“The case rested on the jury identifying why the driver failed to see Mr Irving and by failing to see him if this was careless or not.  The jury took nearly two days to consider the evidence before coming back with a not guilty verdict.

“I would ask that people do not make comment on the case without having listened to all the evidence given in court, which at times was complex.”

Sources: Numerous reports from the Southern Daily Echo

Commenters on this story should please keep in mind that the families of those involved may be reading.

Acknowledged by the Telegraph as a leading cycling journalist, John Stevenson has been writing about bikes and cycling for over 30 years since discovering that people were mug enough to pay him for it rather than expecting him to do an honest day's work.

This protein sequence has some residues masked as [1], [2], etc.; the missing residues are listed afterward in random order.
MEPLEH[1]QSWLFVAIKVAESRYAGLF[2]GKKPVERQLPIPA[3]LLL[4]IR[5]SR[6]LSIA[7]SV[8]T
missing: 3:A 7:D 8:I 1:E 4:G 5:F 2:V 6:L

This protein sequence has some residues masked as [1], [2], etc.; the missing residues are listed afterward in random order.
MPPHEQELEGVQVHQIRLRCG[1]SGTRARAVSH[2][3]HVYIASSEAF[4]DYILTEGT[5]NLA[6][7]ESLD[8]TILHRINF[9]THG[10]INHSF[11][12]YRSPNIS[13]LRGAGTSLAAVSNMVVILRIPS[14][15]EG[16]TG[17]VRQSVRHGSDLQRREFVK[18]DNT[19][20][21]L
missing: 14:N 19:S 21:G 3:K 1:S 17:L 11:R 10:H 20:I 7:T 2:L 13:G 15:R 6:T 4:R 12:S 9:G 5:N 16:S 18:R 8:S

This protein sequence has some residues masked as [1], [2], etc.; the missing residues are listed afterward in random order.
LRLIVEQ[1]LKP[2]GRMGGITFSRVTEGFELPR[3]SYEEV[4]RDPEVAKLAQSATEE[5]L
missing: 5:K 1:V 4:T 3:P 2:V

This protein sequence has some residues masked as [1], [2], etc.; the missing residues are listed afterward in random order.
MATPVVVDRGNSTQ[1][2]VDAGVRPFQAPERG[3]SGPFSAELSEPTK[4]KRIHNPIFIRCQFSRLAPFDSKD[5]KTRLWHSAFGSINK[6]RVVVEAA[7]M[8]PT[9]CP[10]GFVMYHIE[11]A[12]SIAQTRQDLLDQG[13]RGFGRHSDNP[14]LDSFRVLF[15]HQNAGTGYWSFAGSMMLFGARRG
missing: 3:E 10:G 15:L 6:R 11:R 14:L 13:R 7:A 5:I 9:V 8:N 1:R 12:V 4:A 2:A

He was heavily involved in the mountain bike boom of the late 1980s as a racer, team manager and race promoter, and that led to writing for Mountain Biking UK magazine shortly after its inception. He got the gig by phoning up the editor and telling him the magazine was rubbish and he could do better. Rather than telling him to get lost, MBUK editor Tym Manley called John’s bluff and the rest is history.

Since then he has worked on MTB Pro magazine and was editor of Maximum Mountain Bike and Australian Mountain Bike magazines, before switching to the web in 2000 to work for CyclingNews.com. Along with road.cc editor Tony Farelly, John was on the launch team for BikeRadar.com and subsequently became editor in chief of Future Publishing’s group of cycling magazines and websites, including Cycling Plus, MBUK, What Mountain Bike and Procycling.

John has also written for Cyclist magazine, edited the BikeMagic website and was founding editor of TotalWomensCycling.com before handing over to someone far more representative of the site's main audience.

He joined road.cc in 2013 and these days he lives in Cambridge where the lack of hills is more than made up for by the headwinds.